Jonathon van Maren

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Porn hasn’t decreased violent sexual acts, it’s normalized them

Jonathon van Maren Jonathon van Maren Follow Jonathon

November 23, 2018 (LifeSiteNews) – A long-form article in the most recent issue of Politico has been attracting a lot of discussion in conservative circles over the past several weeks. Titled “How the GOP Gave Up on Porn,” journalist Tim Allen posits the thesis that conservatives—or at least, conservative politicians—have essentially accepted digital pornography as an unfortunate but permanent part of our cultural landscape. 

The defeatism of this perspective aside (I responded to Allen’s long-form column with my own analysis), some conservatives are beginning to put forward the thesis that perhaps many of the dire predictions about pornography leading to social chaos were overblown—or at least, that pornography has instead contributed far more to a  dearth in sexual activity (as posited recently by Kate Julian in The Atlantic) and erectile dysfunction rather than the uglier consequences previous generations warned about.

Ross Douthat put forward this view in the New York Times earlier this week, noting that this sexual recession runs contrary to the predictions of many conservatives, who had warned of “a pornography-abetted spike in rape and sexual violence” among other things. It appears, Douthat writes, that conservatives may have been wrong:

But many of those grim social trends stabilized or turned around in the 1990s, and instead of turning teenage boys into rapists, the internet-enabled victory of pornographic culture had, perhaps, the opposite effect. Rates of rape and sexual violence actually fell with the spread of internet access, suggesting that the pleasures of the online realm were either a kind of substitute for sexual predation, a kind of sexual tranquilizer, or both. And that tranquilizing effect seems to extend beyond predation to the normal pursuit of sexual relationships, because some combination of Netflix, Tinder, Instagram and masturbation is crucial to the decline-of-sex story that Julian’s Atlantic essay tells.

Douthat makes several interesting points here (as well as in the rest of his column), but I’d like to take a moment to address the one key mistake he and many others have been making with regard to the connections between pornography and sexual violence. Because rape and sexual violence rates have been falling, at least in terms of recorded crime statistics, the thesis goes, and that this decline has happened alongside an explosion of digital pornography so thorough that its use is nearly ubiquitous, this must mean that conservatives (and radical feminists like Andrea Dworkin and Gloria Steinem, among others) must have been wrong about the connection between porn and sexual violence.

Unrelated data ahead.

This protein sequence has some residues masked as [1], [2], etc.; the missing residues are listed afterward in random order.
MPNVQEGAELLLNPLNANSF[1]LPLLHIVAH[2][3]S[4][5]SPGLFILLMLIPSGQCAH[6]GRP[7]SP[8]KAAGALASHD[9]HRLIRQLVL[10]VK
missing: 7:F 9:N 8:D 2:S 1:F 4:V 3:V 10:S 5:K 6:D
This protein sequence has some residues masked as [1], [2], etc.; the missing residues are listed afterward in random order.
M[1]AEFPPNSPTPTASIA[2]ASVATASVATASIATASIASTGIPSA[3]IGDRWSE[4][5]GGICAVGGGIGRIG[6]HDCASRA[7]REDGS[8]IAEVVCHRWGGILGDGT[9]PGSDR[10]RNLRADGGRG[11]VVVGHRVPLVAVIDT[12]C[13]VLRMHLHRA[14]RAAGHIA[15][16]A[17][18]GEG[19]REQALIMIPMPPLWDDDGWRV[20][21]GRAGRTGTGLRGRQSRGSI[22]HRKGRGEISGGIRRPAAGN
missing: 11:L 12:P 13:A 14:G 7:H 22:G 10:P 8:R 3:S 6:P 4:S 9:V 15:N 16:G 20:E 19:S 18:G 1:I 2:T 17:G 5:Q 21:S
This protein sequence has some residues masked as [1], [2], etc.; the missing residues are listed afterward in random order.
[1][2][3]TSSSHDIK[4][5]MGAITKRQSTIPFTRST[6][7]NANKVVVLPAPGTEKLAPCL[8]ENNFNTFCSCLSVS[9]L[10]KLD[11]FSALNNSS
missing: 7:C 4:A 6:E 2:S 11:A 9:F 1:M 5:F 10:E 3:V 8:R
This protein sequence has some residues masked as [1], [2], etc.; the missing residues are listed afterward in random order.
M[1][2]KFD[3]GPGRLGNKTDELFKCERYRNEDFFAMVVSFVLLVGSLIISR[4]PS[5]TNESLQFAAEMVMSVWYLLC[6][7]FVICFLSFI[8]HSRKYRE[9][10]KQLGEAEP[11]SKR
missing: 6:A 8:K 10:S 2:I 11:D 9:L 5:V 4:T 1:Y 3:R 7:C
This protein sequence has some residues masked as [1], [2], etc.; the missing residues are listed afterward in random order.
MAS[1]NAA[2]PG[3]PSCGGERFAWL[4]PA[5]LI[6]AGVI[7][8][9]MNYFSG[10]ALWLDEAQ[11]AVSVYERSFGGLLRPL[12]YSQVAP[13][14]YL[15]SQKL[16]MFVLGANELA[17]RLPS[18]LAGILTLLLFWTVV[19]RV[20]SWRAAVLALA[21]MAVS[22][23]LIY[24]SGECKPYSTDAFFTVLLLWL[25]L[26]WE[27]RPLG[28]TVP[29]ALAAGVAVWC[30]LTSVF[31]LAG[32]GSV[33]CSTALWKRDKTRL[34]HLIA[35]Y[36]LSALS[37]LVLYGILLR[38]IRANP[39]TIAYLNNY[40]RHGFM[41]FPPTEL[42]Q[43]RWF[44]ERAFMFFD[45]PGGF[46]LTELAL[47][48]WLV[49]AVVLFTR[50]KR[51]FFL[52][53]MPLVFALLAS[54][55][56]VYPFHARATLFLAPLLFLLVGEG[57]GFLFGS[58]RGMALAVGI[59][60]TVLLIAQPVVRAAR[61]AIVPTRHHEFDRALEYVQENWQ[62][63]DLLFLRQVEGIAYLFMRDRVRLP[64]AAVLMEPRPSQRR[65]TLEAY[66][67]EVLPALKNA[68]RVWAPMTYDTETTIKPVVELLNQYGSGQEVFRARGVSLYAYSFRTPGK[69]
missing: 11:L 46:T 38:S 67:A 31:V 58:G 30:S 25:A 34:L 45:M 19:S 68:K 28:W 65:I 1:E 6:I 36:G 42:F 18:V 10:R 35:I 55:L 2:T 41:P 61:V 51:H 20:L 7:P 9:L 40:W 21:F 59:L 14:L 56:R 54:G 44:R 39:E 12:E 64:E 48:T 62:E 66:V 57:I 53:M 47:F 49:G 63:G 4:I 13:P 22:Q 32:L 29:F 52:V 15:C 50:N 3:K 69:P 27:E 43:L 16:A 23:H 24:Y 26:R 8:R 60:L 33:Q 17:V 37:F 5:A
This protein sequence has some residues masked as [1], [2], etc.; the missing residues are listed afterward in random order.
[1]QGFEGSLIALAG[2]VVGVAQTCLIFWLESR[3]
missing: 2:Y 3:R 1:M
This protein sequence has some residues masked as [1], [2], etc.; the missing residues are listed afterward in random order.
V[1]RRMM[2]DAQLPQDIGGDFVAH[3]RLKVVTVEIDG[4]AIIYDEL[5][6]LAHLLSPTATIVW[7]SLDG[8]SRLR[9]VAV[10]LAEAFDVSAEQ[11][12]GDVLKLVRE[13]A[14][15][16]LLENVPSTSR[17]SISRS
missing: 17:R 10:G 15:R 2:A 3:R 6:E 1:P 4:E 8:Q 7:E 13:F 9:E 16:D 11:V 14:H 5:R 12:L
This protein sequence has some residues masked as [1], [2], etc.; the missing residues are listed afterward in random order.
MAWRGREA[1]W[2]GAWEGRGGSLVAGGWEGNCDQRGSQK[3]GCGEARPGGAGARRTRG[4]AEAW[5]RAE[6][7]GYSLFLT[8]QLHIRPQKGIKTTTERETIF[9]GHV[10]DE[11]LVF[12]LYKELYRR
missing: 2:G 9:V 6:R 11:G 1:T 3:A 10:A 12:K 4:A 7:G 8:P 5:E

I genuinely wish that were true, but Douthat and those who share his view are missing something important: Pornography has normalized sexual violence. It is true that almost nobody predicted that pornography would become a replacement for actual sex for many people, or that its use would lead to trends like rising rates of erectile dysfunction in men under thirty. But the connection between pornography and sexual violence not only exists, it is far more dangerous than anyone could have initially predicted. The ubiquity of pornography and the increasing prevalence of violent and degrading porn, as I’ve noted before, has given rise to a new ideology of sex. This cultural trend has been missed by many due to the fact that it does not appear in the crime rates generally utilized to determine how our society is doing in regard to sexual violence.

The fact is that the pornography has taught an entire generation how to view sex—and that the majority of that pornography contains explicitly violent and degrading content (88% of top-selling porn content contains violence against women, and the top-ranked online porn for teen boys includes scenes where women and girls are virtually destroyed in a single shoot by multiple men simultaneously). Combine that with the relentless promotion of sexual violence as legitimate in the romantic context—the Fifty Shades of Grey torture porn trilogy sold well over 100 million copies, and the Hollywood films became smash hits—and we have created a culture where whipping, hitting, cruel restraints, and the intentional infliction of pain on a romantic partner is considered normal. It used to be considered wrong for a man to hit a woman. Now, apparently, it is okay if she’s really asking for it.

In fact, the mainstreaming of sexual violence has gone so far that a new and insidious phrase is popping up every so often. When Jian Ghomeshi, the former CBC host, was hit by multiple accusations of striking, choking, and other sexually abusive behavior by multiple women, the Toronto Star announced that Ghomeshi had been accused of “unwanted sexual violence.” The implication was obvious: It is commonly accepted now that there is such a thing as wanted sexual violence, and thus these distinctions now need to be made. Ghomeshi promptly came out and described his sexually violent relationships as “consensual,” much like “Fifty Shades of Grey.”

Consider, for a moment, how fundamentally sick a culture has to be to accept “sadism” (the s in BDSM) as a normal part of romance and sexuality. But that is precisely where the ubiquity of pornography has taken us. A Durex survey found that 36% of adults in the US now incorporate BDSM into their sex lives, and the Fifty Shades of Grey craze saw interest in this sort of behavior spike dramatically: A 96.2% spike in interest in Phoenix, Arizona, according to one poll; 95% in San Francisco, 50.5% in Detroit, 40% in Tampa, 44.4% in Las Vegas, and so on.